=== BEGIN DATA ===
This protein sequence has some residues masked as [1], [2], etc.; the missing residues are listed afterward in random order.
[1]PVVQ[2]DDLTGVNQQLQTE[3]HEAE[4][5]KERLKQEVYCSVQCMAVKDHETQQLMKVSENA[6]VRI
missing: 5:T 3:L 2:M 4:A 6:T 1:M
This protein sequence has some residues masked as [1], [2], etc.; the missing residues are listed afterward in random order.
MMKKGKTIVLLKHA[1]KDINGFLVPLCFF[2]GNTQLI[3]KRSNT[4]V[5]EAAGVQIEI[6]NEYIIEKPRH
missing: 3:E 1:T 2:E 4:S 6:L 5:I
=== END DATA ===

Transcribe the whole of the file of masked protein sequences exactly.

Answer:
This protein sequence has some residues masked as [1], [2], etc.; the missing residues are listed afterward in random order.
[1]PVVQ[2]DDLTGVNQQLQTE[3]HEAE[4][5]KERLKQEVYCSVQCMAVKDHETQQLMKVSENA[6]VRI
missing: 5:T 3:L 2:M 4:A 6:T 1:M
This protein sequence has some residues masked as [1], [2], etc.; the missing residues are listed afterward in random order.
MMKKGKTIVLLKHA[1]KDINGFLVPLCFF[2]GNTQLI[3]KRSNT[4]V[5]EAAGVQIEI[6]NEYIIEKPRH
missing: 3:E 1:T 2:E 4:S 6:L 5:I